Former North Charleston police Sgt. Eddie Bullard has escaped jail time for his staged shooting last year, but authorities said they have taken steps to ensure that he never wears a badge again.

Bullard, a 48-year-old Hollywood resident, had faced up to a year behind bars on a misconduct in office charge filed by State Law Enforcement Division agents in connection with the July 4, 2012, shooting.

The 9th Circuit Solicitor’s Office quietly dropped the charge in late August after Bullard pleaded guilty to another misdemeanor count of reporting false information to police and paid a $159 fine, court records show.

Assistant Solicitor Meg Sprinkle said she consulted with SLED and North Charleston police before dismissing the misconduct charge. Neither agency wanted to see Bullard jailed, and they decided a fine would be the best resolution “due to the fact that Mr. Bullard had ongoing mental health issues involving the probate court,” she said.

“This was a very unfortunate situation for law enforcement and for our community,” Sprinkle said. “It is worth noting, however, that neither NCPD nor SLED simply accepted Mr. Bullard’s version of what happened at face value. They realized very early on that his story did not add up and they doggedly pursued and revealed its flaws.”

Bullard declined to comment, but his attorney, Andy Savage, said the outcome was appropriate. He said Bullard, who was hospitalized at Palmetto Behavioral Health after the shooting, was desperate and struggling with personal issues at time, not someone bent on committing a criminal act.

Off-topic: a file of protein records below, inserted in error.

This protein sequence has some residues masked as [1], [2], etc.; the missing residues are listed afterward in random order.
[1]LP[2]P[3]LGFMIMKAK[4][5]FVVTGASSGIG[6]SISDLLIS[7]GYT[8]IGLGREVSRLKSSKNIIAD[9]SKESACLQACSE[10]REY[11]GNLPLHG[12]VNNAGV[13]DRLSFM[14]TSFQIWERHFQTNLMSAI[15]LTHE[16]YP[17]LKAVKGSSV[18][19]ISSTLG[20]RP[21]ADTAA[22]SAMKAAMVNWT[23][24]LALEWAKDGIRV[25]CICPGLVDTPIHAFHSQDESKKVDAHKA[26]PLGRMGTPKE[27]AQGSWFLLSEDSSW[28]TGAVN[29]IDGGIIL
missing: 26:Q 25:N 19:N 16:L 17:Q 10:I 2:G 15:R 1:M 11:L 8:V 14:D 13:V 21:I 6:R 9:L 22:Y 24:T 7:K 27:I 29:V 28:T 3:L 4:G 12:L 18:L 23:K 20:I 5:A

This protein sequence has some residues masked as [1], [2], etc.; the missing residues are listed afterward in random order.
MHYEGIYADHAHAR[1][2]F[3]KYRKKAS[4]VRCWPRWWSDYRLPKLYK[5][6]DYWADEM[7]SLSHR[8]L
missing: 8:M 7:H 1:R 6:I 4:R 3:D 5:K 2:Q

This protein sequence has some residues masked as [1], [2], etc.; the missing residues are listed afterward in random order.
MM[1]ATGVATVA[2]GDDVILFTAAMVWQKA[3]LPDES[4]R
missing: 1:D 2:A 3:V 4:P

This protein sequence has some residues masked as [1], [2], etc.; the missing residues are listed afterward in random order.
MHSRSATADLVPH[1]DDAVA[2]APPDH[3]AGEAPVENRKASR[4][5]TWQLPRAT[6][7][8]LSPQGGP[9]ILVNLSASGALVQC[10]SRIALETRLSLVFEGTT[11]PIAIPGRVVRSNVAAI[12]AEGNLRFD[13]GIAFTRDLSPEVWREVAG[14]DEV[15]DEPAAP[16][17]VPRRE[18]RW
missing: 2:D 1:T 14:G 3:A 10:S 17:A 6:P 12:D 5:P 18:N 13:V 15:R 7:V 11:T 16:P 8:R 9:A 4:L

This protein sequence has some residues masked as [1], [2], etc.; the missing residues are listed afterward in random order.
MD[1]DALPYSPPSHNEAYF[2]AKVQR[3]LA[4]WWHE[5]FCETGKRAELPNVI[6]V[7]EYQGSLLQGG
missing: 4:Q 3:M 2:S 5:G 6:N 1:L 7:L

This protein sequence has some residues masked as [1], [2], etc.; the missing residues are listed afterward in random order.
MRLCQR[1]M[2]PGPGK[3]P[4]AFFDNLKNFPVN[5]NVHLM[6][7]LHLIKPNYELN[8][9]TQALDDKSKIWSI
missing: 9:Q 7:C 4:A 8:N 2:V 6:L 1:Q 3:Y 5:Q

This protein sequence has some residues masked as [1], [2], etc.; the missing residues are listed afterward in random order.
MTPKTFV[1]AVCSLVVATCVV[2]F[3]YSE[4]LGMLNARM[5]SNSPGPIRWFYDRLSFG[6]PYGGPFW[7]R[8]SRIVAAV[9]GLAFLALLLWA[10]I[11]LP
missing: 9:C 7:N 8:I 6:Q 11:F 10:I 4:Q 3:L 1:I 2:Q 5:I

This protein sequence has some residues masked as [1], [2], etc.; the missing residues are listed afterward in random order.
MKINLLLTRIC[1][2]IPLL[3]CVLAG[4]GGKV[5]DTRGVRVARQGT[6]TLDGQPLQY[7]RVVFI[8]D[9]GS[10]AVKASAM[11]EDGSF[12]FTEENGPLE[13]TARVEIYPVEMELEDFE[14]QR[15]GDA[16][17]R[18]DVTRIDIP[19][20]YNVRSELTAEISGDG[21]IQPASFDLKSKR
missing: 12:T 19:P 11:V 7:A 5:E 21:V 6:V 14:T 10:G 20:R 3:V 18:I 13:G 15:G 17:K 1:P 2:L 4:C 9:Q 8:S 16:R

“I always viewed this as a mental health issue, not a criminal issue,” Savage said. “Nobody was hurt but Eddie.”

The 15-year veteran was fired from the North Charleston Police Department after authorities said he shot his own protective vest on Independence Day, then reported that someone else had attacked him behind a Rivers Avenue carpet store.

Arrest warrants described it as a suicide attempt, but police sources indicated Bullard was looking to garner sympathy and, in turn, financial help. At the time he was estranged from his wife, and a former mistress had accused him of neglecting his parental responsibilities with their son, one of his attorneys has said.

The conviction is Bullard’s first, so he can seek to have the charge expunged from his record if he stays out of trouble for the next three years.

But Sprinkle said a return to law enforcement won’t be in the cards for Bullard.

The state Criminal Justice Academy, which certifies police officers in South Carolina, has been notified of his dishonesty and provided with a copy of his internal affairs file so information on his misconduct can be shared if he applies for another police job, Sprinkle said.

Savage agreed that a future in law enforcement is highly improbable for Bullard.

Dot Scott, president of the Charleston branch of the NAACP, doesn’t think Bullard’s punishment is sufficient. His initial lies pinning the alleged assault on a black man heightened racial tensions in the community and led to people being stopped and questioned for no reason, she said.

Scott said other offenders with mental health issues have not been afforded the same understanding and leniency. “The average citizen doesn’t get a break like that,” she said. “For him to walk away with a slap on the hand is not justice.”